[ASC-media] Media release: lookout for coral bleaching
crca-media at starclass.com.au
Mon Jan 19 22:40:28 EST 2004
Cooperative Research Centres Association Media Release 04/03
20 January 2004
KEEPING AN EYE ON AUSTRALIA'S ICON
As summer hots up, researchers around Australia are anxiously scanning the seas for first signs of coral bleaching.
Scientists are hoping that the disastrous coral bleaching of 1998 and 2002 will not be repeated in 2004.
The new Reef Futures website (a joint venture by CRC Reef Research Centre and the Australian Institute of Marine Science) allows every Australian to keep an eye on the condition of the Great Barrier Reef.
"With only a few mouse clicks, viewers can access information normally reserved for scientific publications," says CRC Reef researcher Mr Stuart Kininmonth from the Australian Institute of Marine Science (AIMS).
"Although we have a history of reef observation, and have been monitoring continuously for the past thirty years, it is only in the past four to five years that technological advances have enabled us to share it through the internet," says Mr Kininmonth.
"Satellite technology now gives us daily access to sea surface temperatures that, combined with advances in computing, enable us to measure the temperature of the waters bathing the three thousand and more reefs which make up the Great Barrier Reef," he says.
"At the same time, statistical methods (Bayesian systems) have been developed which allow us to combine data from our historical records with the very latest observations, and to integrate different types of data," says Mr Kininmonth.
The first topic on the Reef Futures website is coral bleaching. Maps on the Reef Futures website show sea surface temperatures across the Great Barrier Reef. The maps allow users to explore past bleaching events either across the whole Great Barrier Reef or on individual reefs. Web-users can also link from the Reef Futures site to information about current conditions on the Reef.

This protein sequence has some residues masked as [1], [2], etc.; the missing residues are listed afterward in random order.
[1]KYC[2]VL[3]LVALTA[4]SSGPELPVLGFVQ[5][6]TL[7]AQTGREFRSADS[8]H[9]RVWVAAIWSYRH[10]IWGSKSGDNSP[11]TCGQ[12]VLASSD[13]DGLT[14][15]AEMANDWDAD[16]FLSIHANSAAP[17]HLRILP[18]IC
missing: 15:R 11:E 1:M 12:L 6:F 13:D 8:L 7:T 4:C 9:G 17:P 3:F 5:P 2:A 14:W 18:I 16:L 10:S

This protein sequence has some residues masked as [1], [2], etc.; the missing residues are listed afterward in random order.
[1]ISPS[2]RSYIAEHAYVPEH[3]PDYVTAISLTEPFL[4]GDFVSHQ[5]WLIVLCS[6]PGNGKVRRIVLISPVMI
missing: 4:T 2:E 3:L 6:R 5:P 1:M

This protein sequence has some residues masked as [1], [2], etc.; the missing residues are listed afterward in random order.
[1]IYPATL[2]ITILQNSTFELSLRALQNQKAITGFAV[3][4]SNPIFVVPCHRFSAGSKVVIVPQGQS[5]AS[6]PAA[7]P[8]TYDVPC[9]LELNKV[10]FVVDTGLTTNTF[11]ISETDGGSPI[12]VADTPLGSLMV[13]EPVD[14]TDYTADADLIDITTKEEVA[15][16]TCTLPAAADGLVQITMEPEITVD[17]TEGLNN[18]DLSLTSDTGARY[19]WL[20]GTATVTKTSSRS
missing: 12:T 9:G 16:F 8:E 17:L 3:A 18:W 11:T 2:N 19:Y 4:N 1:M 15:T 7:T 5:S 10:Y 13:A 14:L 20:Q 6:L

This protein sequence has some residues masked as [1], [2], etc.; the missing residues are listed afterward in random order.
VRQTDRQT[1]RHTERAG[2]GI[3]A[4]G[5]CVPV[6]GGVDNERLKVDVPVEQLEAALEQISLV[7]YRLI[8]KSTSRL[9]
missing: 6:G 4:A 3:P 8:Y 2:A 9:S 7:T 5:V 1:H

Web-users can investigate interactive maps of aerial and in-water surveys of coral bleaching from the worst bleaching events on record - in 1998 and 2002. In 2002, up to 70 percent of reefs on the Great Barrier Reef showed evidence of bleaching.
There are interactive graphs on the Reef Futures website that predict the potential impacts of coral bleaching on corals out to 2050 on the Reef. There are also powerful search engines provide rapid access to publications and links to relevant websites around the world.
CRC Reef Program Leader Dr Terry Done from the Australian Institute of Marine Science (AIMS) says that the prospects for coral bleaching this year are not yet clear.
"The AIMS weather stations and satellite maps tell us that temperatures on the Reef have already been above average. Whether coral bleaching will occur depends on a number of imponderables. If there are too many and more hot days without enough wind to stir cool waters up into the surface waters, coral bleaching could eventuate."
Future pages on the Reef Futures website will provide interactive information about seagrasses, water quality, biodiversity, crown-of-thorns starfish, fisheries and tourism.
The website is an outcome of extensive research over many years by the Reef CRC and addresses the first of Australia's national research priorities - sustainability.
More information from:
Mr Stuart Kininmonth, AIMS and CRC Reef, 07 4753 4334 or s.kininmonth at aims.gov.au
Dr Terry Done, AIMS and CRC Reef, on 4753 4344 or t.done at aims.gov.au
Ms Chloe Lucas, CRC Reef media liaison on 0408 884521 or chloe.lucas at crcreef.com
Ms Wendy Ellery, AIMS media liaison on 07 4753 4409 or w.ellery at aims.gov.au.
Visit the Reef Futures website at: www.reeffutures.org
More information about the ASC-media